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Letting agents to lose £400 per let in central London as tenant fees ban bites

Report by Kate Faulkner for software firm ARPM reveals impact of fees ban and urges letting agents to think again about chasing a 'let-only' strategy and focus on full management.

Nigel Lewis

tenant fees ban

Research by a leading property software company has estimated that letting agents will lose £400 in lost fees per new let in London, substantially more than previous industry and government estimates for the overall market following the tenant fees ban.

Hertfordshire-based company ARPM claims letting agents in the capital also face several key challenges including tenancies that are getting longer as Generation Rent stays put, and that too many agents are relying on let-only rather than fully-managed tenancies to run their businesses.

Simon Duce ARPM image“In a fluid market where lets were often six months, tenant mobility was high and tenant fees could be charged, this was a plausible business strategy,” says ARPM’s Managing Director Simon Duce (left).

“Now that the market is slowing down and fees have been abolished, it’s a much less financially secure model to follow.”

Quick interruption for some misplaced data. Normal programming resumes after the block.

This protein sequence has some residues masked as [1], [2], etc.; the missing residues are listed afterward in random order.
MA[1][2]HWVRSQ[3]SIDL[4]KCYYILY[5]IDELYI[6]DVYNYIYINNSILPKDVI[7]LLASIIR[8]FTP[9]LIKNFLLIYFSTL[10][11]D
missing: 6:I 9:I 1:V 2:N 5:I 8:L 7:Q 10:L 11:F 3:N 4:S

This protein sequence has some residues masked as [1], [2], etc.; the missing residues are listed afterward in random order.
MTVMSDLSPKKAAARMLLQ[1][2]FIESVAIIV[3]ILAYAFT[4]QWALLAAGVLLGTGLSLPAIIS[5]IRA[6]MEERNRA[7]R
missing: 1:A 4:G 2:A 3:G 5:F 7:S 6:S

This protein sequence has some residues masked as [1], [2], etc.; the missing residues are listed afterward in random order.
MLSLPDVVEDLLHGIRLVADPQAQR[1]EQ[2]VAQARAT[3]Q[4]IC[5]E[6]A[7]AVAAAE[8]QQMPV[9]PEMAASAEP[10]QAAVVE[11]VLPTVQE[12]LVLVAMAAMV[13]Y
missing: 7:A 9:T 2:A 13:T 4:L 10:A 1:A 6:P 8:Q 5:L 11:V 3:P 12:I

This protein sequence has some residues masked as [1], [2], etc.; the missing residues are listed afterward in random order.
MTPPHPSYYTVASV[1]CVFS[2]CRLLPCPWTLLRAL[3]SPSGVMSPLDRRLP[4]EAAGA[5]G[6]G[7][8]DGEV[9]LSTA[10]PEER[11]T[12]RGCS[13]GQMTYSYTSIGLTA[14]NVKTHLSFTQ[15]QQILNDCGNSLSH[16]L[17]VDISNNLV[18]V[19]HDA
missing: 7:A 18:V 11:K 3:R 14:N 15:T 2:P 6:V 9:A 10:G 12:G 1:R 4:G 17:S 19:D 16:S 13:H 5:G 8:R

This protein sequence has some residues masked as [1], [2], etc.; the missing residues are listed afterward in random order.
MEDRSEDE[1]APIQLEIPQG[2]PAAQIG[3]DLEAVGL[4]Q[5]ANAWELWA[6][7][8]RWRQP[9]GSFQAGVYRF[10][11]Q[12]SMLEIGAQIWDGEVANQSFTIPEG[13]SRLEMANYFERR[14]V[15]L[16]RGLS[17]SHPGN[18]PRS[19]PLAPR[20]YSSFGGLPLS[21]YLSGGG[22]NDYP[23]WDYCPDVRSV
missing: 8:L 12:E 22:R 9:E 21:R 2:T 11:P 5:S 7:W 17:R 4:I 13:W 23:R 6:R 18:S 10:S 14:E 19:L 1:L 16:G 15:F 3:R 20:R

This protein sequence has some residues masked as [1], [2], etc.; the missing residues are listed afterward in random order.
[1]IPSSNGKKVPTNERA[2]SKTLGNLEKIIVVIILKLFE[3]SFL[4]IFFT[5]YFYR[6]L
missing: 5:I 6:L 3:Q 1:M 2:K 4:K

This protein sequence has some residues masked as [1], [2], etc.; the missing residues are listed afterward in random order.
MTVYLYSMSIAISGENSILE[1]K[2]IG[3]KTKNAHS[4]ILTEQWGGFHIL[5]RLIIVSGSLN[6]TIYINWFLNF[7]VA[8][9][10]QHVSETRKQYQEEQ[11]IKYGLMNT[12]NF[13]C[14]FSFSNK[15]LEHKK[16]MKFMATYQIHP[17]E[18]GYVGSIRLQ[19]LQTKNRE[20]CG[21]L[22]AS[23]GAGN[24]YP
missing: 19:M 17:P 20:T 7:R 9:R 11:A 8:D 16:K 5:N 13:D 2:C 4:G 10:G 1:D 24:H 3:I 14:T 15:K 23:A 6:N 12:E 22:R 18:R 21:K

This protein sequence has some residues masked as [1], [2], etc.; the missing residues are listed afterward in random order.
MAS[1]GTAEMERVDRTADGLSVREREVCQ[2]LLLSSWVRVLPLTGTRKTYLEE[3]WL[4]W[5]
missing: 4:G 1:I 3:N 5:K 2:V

ARPM says in its research report that the tenant fees ban means this strategy, which many agents chase in a bid to grab market share via low fees to landlords, is flawed and that letting agents should focus more on full property management.

Full management

The report, which has been drawn up by property expert Kate Faulkner,  says a let-only approach creates inconsistent cashflow and a lower valuation for a business that is put up for sale compared to those which have signed landlords to fully-managed contracts.

“The property market is changing, and while many letting agents may conclude that it’s not a great time for their business, I believe the opposite is true,” says Faulkner.

“What this report highlights is the great opportunity available in property management which can improve financials for agents, protect landlords and raise property standards for tenants.”

Read more about the tenant fees ban.

June 17, 2019

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